In the pre-integration method, the opacity in the section is described as follows.


Here, sf and sb are scalar data values interpolated and computed at the entry and exit points of the section, respectively, and l represents the width of the section as described above. T(s) represents an integral expression for calculating the number of particles generated in the interval.


In the proposed method, it is assumed that the scalar data value is linearly interpolated in the interval, and it is expressed as s (w) at the point expressed using the random variable w. This assumption arises from the linear distribution of scalar data in line segments defined in tetrahedrons when interpolation calculations using scalar data and volume coordinates defined at each vertex are performed in the tetrahedrons.


Therefore, in the case of sfsb, the opacity function α (w) expressed by Eq. 17 is expressed as follows.


In the case of sf=sb, the opacity function α (w) expressed by Eq. 17 is expressed as follows:


Here, reference is made to the following derivation process.


4.1 Calculation of depth value by inverse function method

In this method, particles are placed at a position wl away from the start point of the section. At this time, assuming that the random variable w follows the probability density function such that the cumulative distribution function is the opacity α(w), this variable w can be generated using the inverse function method. In the inverse function method, when the random number R exists in the range of the interval [0, αsfsbl], the variable w is calculated using Eqs. 24 or 25. Eqs. 24 and 25 are derived from Eqs. 21 and 22 when sfsb and sf=sb, respectively.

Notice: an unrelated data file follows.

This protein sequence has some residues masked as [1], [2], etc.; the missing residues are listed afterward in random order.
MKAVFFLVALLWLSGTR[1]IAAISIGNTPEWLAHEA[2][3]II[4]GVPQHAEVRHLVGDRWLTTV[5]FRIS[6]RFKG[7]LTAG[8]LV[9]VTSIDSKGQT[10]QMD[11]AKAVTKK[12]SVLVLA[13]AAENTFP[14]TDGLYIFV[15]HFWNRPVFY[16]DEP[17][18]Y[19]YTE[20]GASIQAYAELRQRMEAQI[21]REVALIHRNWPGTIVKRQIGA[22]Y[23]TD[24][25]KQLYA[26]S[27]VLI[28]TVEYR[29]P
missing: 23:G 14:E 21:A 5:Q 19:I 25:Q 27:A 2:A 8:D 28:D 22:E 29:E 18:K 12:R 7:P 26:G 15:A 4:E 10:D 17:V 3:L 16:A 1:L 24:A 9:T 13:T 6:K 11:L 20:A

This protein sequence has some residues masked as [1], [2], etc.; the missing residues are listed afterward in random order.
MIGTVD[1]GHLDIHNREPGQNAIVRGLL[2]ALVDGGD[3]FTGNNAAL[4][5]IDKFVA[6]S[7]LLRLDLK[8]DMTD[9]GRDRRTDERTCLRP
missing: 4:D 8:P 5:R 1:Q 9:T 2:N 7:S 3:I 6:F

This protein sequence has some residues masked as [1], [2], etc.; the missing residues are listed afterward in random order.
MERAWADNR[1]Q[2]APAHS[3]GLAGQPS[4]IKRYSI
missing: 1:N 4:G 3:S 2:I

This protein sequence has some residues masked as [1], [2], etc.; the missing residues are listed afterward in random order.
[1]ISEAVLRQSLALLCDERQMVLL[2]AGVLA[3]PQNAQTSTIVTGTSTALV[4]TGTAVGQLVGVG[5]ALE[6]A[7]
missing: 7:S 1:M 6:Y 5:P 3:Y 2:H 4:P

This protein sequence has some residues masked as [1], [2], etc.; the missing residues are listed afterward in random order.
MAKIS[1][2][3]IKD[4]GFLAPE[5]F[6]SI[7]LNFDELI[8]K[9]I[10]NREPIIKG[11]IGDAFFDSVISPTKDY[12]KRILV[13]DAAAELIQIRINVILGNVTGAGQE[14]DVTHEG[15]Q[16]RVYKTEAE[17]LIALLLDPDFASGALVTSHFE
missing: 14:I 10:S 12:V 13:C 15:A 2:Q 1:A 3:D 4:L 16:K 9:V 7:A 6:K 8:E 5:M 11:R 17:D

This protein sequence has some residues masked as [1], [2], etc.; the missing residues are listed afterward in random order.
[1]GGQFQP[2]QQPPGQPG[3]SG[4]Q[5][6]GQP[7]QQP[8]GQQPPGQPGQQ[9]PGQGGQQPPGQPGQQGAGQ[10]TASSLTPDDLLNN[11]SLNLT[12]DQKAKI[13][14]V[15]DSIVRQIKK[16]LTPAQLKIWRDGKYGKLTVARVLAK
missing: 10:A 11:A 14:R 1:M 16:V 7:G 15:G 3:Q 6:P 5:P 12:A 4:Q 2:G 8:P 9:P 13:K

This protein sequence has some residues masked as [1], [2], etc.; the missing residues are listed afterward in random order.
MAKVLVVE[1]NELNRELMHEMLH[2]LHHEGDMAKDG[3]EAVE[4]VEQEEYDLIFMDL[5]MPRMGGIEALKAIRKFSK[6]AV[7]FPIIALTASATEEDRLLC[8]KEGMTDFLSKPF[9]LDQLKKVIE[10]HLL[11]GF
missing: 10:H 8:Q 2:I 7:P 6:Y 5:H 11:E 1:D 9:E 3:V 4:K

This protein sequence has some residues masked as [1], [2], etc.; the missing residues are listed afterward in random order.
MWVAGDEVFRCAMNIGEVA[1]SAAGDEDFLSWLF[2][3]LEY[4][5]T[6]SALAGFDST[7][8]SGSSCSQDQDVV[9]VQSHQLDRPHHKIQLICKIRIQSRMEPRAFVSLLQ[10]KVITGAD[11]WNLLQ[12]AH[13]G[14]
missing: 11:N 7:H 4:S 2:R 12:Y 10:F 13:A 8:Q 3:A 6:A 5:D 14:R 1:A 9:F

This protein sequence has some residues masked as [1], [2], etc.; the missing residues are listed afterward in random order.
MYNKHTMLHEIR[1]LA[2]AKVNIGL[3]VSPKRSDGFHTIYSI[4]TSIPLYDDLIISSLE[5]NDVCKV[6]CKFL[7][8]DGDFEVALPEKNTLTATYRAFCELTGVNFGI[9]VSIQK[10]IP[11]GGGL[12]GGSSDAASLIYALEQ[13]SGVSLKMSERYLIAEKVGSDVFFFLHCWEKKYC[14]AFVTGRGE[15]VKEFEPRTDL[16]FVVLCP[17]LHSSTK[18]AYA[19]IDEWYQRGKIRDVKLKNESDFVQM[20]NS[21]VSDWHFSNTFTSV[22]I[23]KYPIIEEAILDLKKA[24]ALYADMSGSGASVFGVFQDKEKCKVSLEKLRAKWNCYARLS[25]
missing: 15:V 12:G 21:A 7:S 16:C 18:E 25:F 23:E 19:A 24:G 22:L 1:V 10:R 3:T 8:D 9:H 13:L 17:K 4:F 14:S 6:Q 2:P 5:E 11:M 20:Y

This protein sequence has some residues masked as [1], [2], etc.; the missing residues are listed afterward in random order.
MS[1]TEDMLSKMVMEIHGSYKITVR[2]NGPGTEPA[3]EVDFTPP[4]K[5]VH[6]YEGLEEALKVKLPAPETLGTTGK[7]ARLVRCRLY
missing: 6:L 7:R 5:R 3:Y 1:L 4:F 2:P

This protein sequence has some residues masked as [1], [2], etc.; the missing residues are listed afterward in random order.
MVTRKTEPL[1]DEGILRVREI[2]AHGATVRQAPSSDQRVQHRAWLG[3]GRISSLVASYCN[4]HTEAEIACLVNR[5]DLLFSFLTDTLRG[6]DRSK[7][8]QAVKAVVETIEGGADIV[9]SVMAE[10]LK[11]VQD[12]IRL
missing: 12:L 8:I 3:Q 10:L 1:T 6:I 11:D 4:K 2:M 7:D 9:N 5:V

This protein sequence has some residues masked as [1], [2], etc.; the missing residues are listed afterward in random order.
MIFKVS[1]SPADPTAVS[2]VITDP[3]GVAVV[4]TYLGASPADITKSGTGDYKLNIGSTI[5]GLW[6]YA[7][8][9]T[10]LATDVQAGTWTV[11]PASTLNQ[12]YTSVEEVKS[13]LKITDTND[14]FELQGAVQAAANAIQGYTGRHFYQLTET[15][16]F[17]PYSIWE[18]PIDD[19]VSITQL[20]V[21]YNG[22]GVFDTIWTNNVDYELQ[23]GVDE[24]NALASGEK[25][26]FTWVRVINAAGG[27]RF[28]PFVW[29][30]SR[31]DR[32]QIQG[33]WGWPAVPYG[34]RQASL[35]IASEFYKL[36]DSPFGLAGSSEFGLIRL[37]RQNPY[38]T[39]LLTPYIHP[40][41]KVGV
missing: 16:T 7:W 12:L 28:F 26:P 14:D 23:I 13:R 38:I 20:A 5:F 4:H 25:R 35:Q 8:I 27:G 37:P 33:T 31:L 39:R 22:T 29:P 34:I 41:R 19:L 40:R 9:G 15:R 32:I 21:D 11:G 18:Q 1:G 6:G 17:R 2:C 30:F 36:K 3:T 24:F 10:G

Using Eqs. 24 and 25, we can calculate the depth value of the particle.


Here, Df and Db represent the depth values at the start and end points of the section. Similarly, scalar data values at particle positions can be interpolated and color values can be calculated using the transfer function.

This method was implemented using OpenGL and the GPU shader described in GLSL. For the implementation of pre-integration, we used two-dimensional pre-integration to perform error correction [13] with perspective transformation, so we implemented the function T described in Eq. 19 as a two-dimensional texture in the GPU [14]. To determine the random variable w described in Eq. 20, an inverse function of T is required, but in order to realize efficient computation, the function value was calculated in advance and this was also implemented in the GPU as a two-dimensional texture.


5. Result and discussion

Experiments were conducted to evaluate the effectiveness of this method. The experiment used CPU: Intel Core i7 3.3GHz, MEM: 16GB, and GPU: Intel Iris Graphics 550.